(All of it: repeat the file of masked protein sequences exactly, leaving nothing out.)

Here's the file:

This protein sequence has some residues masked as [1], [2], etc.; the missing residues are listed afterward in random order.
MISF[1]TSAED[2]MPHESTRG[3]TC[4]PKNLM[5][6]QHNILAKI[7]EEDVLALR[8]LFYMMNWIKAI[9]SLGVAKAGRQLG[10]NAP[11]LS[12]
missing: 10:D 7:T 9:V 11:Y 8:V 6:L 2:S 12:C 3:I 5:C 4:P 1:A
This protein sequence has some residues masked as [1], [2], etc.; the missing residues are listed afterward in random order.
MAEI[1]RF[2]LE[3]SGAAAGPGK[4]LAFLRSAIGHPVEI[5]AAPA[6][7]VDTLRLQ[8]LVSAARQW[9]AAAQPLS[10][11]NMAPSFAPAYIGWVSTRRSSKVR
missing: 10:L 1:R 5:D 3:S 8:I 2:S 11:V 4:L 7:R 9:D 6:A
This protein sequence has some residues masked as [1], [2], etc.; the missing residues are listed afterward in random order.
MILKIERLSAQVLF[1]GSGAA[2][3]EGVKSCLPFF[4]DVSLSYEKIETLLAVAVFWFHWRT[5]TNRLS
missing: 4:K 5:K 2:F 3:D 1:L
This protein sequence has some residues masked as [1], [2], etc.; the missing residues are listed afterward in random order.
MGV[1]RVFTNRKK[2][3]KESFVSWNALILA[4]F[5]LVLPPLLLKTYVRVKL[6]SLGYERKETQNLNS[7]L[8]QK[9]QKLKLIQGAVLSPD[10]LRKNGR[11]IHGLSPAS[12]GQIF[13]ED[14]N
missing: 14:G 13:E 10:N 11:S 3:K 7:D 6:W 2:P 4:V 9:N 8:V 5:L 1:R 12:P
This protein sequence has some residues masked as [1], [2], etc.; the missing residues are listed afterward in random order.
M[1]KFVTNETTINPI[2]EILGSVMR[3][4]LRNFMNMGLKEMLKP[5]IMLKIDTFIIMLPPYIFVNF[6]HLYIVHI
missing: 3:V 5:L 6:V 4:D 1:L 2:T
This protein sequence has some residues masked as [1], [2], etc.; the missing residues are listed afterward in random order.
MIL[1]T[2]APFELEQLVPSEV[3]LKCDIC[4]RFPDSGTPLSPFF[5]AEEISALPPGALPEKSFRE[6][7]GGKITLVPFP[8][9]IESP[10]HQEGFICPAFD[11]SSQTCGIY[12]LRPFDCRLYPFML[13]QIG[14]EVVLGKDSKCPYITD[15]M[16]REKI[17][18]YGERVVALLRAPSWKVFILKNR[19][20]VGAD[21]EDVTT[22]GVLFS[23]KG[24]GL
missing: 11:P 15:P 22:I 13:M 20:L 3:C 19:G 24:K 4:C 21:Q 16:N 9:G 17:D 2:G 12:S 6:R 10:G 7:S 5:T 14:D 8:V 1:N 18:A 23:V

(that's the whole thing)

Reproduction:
This protein sequence has some residues masked as [1], [2], etc.; the missing residues are listed afterward in random order.
MISF[1]TSAED[2]MPHESTRG[3]TC[4]PKNLM[5][6]QHNILAKI[7]EEDVLALR[8]LFYMMNWIKAI[9]SLGVAKAGRQLG[10]NAP[11]LS[12]
missing: 10:D 7:T 9:V 11:Y 8:V 6:L 2:S 12:C 3:I 5:C 4:P 1:A
This protein sequence has some residues masked as [1], [2], etc.; the missing residues are listed afterward in random order.
MAEI[1]RF[2]LE[3]SGAAAGPGK[4]LAFLRSAIGHPVEI[5]AAPA[6][7]VDTLRLQ[8]LVSAARQW[9]AAAQPLS[10][11]NMAPSFAPAYIGWVSTRRSSKVR
missing: 10:L 1:R 5:D 3:S 8:I 2:S 11:V 4:L 7:R 9:D 6:A
This protein sequence has some residues masked as [1], [2], etc.; the missing residues are listed afterward in random order.
MILKIERLSAQVLF[1]GSGAA[2][3]EGVKSCLPFF[4]DVSLSYEKIETLLAVAVFWFHWRT[5]TNRLS
missing: 4:K 5:K 2:F 3:D 1:L
This protein sequence has some residues masked as [1], [2], etc.; the missing residues are listed afterward in random order.
MGV[1]RVFTNRKK[2][3]KESFVSWNALILA[4]F[5]LVLPPLLLKTYVRVKL[6]SLGYERKETQNLNS[7]L[8]QK[9]QKLKLIQGAVLSPD[10]LRKNGR[11]IHGLSPAS[12]GQIF[13]ED[14]N
missing: 14:G 13:E 10:N 11:S 3:K 7:D 6:W 2:P 4:V 9:N 8:V 5:L 1:R 12:P
This protein sequence has some residues masked as [1], [2], etc.; the missing residues are listed afterward in random order.
M[1]KFVTNETTINPI[2]EILGSVMR[3][4]LRNFMNMGLKEMLKP[5]IMLKIDTFIIMLPPYIFVNF[6]HLYIVHI
missing: 3:V 5:L 6:V 4:D 1:L 2:T
This protein sequence has some residues masked as [1], [2], etc.; the missing residues are listed afterward in random order.
MIL[1]T[2]APFELEQLVPSEV[3]LKCDIC[4]RFPDSGTPLSPFF[5]AEEISALPPGALPEKSFRE[6][7]GGKITLVPFP[8][9]IESP[10]HQEGFICPAFD[11]SSQTCGIY[12]LRPFDCRLYPFML[13]QIG[14]EVVLGKDSKCPYITD[15]M[16]REKI[17][18]YGERVVALLRAPSWKVFILKNR[19][20]VGAD[21]EDVTT[22]GVLFS[23]KG[24]GL
missing: 11:P 15:P 22:I 13:M 20:L 3:C 19:G 24:K 4:C 21:Q 16:N 9:G 17:D 2:G 12:S 6:R 10:G 7:S 5:T 14:D 8:V 1:N 18:A 23:V